Drifting snow has been a significant problem this year in eastern Iowa.  Cold temperatures and high winds have made some days out doors unbearable.  When you add in drifting snow, the situation becomes even more serious.  Not a lot can be done to stop snow from drifting.  The location of your property, the set up of your property and the openness of your property all help contribute to drifting snow.  There are several things that you can do to minimize snow drift on your property.

If your property is wide open, consider planting a row of wind break trees or shrubs on the west side of your property.  Most wind comes from the west, so this will reduce its impact on your property.  If you do not want to plant a wind break, consider installing a temporary wind fence.  Wind fences will help reduce the wind flow and help stop some of the snow from blowing on to your property.  Make sure that you use the right type of fencing for this application.  You will need to install a fence that allows some wind to flow through it.  Plastic fences that are orange in color are the most commonly used type of snow fences.  These fences have round holds about an inch in diameter that are placed every so often.  The holes allow the wind to flow through, but reduces its strength.  If the holes were not there, the wind would just topple over the fence.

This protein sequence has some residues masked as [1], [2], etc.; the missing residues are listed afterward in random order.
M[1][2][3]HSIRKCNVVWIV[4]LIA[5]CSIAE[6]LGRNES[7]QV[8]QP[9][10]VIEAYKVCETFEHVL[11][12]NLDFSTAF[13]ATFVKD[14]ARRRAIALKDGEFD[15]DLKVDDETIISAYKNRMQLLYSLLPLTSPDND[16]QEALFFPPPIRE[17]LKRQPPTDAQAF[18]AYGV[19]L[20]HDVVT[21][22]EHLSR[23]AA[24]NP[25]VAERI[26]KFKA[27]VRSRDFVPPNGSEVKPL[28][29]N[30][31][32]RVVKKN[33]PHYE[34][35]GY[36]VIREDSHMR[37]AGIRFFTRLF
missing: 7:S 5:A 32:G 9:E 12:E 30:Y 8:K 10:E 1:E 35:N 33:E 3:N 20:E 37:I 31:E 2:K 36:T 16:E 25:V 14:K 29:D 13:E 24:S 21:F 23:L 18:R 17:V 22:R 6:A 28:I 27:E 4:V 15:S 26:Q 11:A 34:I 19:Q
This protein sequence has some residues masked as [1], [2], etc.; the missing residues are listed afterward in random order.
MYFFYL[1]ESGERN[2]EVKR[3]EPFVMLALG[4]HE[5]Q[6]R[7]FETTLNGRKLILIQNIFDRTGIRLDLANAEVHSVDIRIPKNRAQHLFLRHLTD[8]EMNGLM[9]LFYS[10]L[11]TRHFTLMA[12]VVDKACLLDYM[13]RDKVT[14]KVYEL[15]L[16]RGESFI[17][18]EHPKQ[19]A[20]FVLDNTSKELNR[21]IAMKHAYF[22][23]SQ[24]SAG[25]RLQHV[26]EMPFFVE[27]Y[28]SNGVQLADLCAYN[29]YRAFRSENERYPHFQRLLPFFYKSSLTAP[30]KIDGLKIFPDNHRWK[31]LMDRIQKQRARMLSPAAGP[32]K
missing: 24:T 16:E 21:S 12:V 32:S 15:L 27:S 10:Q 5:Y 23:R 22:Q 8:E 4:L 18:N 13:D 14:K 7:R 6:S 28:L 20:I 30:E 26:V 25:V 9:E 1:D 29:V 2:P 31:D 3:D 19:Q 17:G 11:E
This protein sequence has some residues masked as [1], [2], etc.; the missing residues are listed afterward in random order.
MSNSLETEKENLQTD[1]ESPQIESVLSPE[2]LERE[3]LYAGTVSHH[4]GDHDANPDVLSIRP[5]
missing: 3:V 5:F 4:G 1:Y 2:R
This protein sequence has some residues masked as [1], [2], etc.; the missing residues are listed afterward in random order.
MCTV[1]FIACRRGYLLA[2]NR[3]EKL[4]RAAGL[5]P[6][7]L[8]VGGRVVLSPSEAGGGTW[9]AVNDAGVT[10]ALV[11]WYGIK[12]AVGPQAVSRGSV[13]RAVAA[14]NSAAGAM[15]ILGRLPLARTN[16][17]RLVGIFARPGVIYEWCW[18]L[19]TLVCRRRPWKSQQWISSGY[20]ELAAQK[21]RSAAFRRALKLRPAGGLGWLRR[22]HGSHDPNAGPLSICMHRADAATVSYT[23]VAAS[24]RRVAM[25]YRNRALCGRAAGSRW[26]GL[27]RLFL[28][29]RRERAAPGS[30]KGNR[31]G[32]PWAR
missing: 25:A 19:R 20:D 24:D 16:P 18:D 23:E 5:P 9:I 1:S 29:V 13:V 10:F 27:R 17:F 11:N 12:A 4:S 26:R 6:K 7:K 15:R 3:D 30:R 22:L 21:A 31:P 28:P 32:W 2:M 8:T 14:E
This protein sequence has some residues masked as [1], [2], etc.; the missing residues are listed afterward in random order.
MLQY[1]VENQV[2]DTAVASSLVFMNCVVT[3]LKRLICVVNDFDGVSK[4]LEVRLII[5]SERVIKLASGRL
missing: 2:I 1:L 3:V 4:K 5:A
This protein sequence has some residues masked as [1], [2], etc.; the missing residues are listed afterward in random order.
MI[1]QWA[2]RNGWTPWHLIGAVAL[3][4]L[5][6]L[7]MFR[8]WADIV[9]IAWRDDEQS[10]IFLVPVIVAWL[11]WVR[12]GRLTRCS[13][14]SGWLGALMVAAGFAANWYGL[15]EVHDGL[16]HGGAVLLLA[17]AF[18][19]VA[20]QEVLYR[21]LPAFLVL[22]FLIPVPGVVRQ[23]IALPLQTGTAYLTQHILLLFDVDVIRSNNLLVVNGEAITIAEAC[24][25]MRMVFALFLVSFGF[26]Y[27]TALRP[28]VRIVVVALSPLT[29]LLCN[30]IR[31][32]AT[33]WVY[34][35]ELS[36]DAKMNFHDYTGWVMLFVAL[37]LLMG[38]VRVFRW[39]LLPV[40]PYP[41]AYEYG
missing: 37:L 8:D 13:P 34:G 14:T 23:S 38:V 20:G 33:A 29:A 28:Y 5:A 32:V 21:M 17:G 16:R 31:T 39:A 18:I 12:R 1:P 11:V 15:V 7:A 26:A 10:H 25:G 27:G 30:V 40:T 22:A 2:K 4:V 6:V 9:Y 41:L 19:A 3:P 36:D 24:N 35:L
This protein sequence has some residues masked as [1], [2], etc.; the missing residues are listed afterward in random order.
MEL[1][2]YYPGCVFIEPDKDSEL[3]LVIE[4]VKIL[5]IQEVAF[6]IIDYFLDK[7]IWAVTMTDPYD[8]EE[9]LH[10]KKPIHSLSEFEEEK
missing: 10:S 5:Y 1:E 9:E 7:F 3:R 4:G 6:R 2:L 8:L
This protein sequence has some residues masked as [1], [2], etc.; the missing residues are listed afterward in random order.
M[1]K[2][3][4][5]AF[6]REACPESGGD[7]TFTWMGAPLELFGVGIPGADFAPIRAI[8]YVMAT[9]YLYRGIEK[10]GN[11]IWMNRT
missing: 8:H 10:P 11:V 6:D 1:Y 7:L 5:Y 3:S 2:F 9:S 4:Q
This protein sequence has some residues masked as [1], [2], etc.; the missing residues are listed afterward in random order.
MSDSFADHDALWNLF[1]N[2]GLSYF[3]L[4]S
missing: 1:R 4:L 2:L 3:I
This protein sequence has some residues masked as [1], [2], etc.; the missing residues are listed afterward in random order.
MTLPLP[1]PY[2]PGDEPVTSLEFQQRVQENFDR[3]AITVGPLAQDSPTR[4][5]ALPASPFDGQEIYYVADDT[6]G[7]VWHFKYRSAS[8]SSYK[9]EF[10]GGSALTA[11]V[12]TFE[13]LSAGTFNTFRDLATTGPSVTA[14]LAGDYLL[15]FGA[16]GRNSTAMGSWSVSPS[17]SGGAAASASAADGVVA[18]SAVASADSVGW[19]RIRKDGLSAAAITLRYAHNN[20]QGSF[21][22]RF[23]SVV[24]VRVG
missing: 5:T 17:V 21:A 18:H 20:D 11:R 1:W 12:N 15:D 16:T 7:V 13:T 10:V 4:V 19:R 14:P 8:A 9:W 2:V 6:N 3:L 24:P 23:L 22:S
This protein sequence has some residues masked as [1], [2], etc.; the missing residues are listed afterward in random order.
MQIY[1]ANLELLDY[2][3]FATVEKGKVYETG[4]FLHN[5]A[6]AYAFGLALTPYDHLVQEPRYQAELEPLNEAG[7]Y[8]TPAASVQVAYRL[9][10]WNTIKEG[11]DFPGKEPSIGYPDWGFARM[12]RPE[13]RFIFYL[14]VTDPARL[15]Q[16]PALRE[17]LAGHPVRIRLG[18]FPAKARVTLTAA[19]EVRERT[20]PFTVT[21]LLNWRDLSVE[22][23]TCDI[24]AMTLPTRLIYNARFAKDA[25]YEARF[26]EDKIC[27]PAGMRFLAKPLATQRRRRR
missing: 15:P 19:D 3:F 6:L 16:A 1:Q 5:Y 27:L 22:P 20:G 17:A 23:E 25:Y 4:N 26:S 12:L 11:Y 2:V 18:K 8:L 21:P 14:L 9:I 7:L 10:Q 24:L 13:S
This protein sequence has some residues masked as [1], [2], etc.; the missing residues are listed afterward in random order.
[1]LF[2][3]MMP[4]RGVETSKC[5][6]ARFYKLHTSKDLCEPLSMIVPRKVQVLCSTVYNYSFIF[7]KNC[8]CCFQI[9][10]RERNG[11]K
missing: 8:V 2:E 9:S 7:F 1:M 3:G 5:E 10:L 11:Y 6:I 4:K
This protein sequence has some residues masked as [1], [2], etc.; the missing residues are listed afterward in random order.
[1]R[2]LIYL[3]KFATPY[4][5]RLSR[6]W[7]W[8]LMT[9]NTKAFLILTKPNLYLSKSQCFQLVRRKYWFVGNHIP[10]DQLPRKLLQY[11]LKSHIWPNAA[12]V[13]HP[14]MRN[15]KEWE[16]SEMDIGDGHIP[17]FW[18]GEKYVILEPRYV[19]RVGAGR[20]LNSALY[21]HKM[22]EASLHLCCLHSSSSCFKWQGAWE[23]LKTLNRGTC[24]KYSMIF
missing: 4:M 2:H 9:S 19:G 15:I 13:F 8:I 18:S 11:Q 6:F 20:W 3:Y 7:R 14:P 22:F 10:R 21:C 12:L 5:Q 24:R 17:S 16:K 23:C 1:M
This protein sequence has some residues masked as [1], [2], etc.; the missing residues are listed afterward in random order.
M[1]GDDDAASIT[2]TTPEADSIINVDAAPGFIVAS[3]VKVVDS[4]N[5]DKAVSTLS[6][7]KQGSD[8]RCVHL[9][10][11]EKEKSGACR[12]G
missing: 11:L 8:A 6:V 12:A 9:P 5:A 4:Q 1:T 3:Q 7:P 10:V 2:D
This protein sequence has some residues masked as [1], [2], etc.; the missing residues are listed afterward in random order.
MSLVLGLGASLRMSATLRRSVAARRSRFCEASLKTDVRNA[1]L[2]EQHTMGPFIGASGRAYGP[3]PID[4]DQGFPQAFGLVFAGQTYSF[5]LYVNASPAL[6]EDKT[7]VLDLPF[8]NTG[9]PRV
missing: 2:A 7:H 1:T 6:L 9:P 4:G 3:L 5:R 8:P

Drifting Snow

Drifting snow can cause significant snow piles.

Drifting can create massive snow piles where you least expect them.  Depending on the wind direction, you may end up with a snow pile where you have never had one before.  Drifting can cover up furnace and dryer vents, so it is important to check the perimeter of your property after a significant bout with wind.

Other articles on snow events.